Posts Tagged 'Phymata'

It’s a trap!

Yesterday, I was poking around a small bush of white flowers looking for insects to photograph. I noticed this butterfly hanging from the bottom of a flower, rather than sitting on top:

What are you doing under there?

I panned around to underneath the flower and found out why:

Unlucky butterfly.

The butterfly had been snared by an ambush bug (Phymatinae), which is a subgroup of assassin bugs (Reduviidae). I think the above animal is a nymph belonging to the genus Phymata. These bugs hang out underneath flower petals until unweary pollinators visit. They then lunge out and snare their prey with their enlarged raptorial appendages, piercing the exoskeleton with a syringe like rostrum.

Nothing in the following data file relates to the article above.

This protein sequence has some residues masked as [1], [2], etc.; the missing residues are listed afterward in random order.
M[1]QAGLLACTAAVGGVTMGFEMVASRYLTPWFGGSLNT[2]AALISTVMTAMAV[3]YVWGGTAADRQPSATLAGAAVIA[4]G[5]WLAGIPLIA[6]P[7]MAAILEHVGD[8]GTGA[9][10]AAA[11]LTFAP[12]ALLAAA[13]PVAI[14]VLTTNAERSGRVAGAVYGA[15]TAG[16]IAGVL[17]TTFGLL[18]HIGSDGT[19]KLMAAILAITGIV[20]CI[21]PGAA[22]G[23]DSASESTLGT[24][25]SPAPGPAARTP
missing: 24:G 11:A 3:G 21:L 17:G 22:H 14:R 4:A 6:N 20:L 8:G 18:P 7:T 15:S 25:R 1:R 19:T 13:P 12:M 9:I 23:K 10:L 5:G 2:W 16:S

Here is an adult of the same, or a similar, species. About one of every three flowers in this bush had an ambush bug laying in wait below.

Phymata sp

'Come a bit closer my pretties.'

If any insect-gurus can identify this exact species, it would be much appreciated.


I have moved.
Arthropoda can now be found here.

Michael Bok is a graduate student studying the visual system of mantis shrimp.

Flickr Photos

Florence

20150705-PANO_20150705_160703.jpg

20150704-IMG_8004.jpg

20150703-PANO_20150703_162928.jpg

Tilty Tower

Megalomma interrupta

Bispira brunnea

Protula

Sunset through the Brandenburg Tor

Skåne Sunset

More Photos

Follow

Get every new post delivered to your Inbox.